Court News Ohio
Court News Ohio
Court News Ohio

Hundreds Unite for Ohio’s First Human Trafficking Summit

Inside the Greater Columbus Convention Center, hundreds of people recently gathered to discuss a dark issue, and bring it into the light: human trafficking.

Judges, court staff, prosecutors, law enforcement, advocates, and victims were among the many at the Ohio Attorney General’s inaugural Human Trafficking Summit.

“We endure a lot of trauma day-to-day in the work that we do. So, it’s very comforting to know that there are other people doing the same work all across the state,” said Franklin County Juvenile Magistrate Lasheyl Stroud, who helps run one of the state’s two human-trafficking specialized dockets specific to minors.

The event was a means to provide education and resources to several disciplines with varying knowledge bases, from beginners to experts. The day’s sessions and workshops focused on the exploitation of people for sex and labor.

“Traffickers can run the operation and constantly fly in people to the United States. That’s not just speaking for China, but many countries in the developing world,” said Kathy Chen, a researcher for Praesidium Partners, an intelligence-driven advocacy group founded by former Federal Bureau of Investigation agents that fights human trafficking.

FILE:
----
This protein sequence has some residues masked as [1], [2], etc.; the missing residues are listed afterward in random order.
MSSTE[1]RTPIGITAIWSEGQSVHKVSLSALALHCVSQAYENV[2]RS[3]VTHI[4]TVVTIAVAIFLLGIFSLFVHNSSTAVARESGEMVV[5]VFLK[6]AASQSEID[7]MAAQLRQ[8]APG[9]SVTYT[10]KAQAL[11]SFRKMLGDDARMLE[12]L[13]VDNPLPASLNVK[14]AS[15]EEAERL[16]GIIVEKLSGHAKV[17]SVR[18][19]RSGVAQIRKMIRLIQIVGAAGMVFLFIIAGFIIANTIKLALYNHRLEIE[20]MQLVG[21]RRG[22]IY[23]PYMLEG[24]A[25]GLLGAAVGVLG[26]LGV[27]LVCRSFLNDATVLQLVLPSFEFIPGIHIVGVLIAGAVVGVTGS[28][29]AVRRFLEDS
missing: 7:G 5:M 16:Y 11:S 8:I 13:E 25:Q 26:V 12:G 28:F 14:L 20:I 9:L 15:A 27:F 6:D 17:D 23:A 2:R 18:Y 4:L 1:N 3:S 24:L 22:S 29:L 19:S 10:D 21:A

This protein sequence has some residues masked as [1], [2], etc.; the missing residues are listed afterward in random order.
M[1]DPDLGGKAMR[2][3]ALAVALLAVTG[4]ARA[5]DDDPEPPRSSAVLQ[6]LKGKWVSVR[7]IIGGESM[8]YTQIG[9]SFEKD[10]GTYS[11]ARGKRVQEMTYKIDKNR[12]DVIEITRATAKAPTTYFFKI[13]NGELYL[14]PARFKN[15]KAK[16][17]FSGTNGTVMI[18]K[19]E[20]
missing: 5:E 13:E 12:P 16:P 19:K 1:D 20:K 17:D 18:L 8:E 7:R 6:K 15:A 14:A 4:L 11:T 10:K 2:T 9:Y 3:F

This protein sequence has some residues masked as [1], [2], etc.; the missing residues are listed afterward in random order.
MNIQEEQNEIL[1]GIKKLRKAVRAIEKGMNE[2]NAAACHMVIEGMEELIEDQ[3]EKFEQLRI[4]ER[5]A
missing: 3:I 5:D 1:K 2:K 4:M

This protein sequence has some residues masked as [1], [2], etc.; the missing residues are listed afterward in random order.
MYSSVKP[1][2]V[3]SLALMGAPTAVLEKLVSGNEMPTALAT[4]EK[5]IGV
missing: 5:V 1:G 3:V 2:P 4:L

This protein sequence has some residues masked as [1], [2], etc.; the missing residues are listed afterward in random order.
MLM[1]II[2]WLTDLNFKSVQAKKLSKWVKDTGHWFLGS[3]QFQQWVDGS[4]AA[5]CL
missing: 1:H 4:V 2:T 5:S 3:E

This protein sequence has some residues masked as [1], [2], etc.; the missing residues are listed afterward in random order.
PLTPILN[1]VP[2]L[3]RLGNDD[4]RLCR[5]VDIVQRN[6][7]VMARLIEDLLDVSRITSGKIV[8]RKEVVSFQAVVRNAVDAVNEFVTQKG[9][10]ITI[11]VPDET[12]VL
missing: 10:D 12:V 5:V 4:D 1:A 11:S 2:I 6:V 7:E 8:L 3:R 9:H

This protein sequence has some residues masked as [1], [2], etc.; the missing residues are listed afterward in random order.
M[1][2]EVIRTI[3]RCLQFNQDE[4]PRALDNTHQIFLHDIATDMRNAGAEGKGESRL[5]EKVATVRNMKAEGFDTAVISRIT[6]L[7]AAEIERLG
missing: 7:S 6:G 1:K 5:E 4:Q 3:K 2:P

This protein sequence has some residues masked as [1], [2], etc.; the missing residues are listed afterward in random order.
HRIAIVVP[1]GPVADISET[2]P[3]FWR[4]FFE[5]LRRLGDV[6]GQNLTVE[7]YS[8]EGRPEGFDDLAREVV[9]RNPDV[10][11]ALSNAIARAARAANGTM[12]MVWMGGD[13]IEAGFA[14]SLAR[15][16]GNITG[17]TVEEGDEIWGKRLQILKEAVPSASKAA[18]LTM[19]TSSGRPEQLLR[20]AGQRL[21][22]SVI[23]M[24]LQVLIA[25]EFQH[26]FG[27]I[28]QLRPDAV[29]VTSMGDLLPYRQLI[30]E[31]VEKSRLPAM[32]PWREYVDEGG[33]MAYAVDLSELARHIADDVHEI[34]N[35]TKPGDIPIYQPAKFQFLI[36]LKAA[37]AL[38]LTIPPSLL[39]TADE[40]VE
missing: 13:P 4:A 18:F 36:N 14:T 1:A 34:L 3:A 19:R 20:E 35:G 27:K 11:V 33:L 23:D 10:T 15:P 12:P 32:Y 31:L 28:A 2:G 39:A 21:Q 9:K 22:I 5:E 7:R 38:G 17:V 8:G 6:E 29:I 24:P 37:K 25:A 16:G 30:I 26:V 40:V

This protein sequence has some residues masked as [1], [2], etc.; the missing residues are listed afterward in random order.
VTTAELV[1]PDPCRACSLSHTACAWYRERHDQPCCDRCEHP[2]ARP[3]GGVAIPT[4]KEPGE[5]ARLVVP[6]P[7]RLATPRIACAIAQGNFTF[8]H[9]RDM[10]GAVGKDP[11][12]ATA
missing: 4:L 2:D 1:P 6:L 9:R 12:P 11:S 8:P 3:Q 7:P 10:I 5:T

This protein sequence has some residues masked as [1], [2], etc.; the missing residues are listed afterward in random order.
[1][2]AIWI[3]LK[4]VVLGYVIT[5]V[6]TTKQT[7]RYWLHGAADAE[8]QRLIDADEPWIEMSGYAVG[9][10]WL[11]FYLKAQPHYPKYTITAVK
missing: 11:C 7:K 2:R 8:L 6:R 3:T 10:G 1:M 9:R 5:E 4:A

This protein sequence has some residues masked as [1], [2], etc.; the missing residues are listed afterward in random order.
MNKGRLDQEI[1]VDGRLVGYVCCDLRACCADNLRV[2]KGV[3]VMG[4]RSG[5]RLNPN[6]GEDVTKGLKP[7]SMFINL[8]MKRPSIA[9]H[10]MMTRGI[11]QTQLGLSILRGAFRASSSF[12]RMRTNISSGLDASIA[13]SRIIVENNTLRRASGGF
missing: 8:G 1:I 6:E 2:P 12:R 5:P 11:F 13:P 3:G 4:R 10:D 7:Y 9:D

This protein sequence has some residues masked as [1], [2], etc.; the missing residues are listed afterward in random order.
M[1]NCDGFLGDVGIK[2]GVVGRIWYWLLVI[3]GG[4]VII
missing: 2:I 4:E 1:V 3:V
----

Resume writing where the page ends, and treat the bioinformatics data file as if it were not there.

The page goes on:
The biggest surprise to many people who begin investigating cases, or assisting those abused, is not only the volume – estimated to be in the hundreds of thousands in the United States – but also the realization that many victims are from the same community.

“To walk in [to court], and see young girls who look just like me, that was the major surprise that I had,” Stroud said.

Among the workshops delving into greater specifics pertaining to human trafficking themes was a topic about specialty courts in Ohio. Currently, there are seven Ohio Supreme Court-certified human trafficking courts in the state. Those staffs require a higher level of training – including trauma-informed care – to notice those hiding their suffering out of fear.

“A trigger can come in any direction, especially in our court which has thousands of cases,” said Vanessa Perkins, a human trafficking survivor and bailiff for Franklin County Municipal Court’s specialty docket. “A lot of times, our women are walking right past their drug dealers or right past their traffickers.”

As attendees absorbed the details, experts offered suggestions on best practices and ways to navigate obstacles in service and investigations. The unified effort highlighted the approach needed to combat this complex crisis.

“This issue is throughout the entire state. No matter how small your county is, human trafficking is an issue that we are facing here in Ohio. So, we all need to work together,” Stroud said.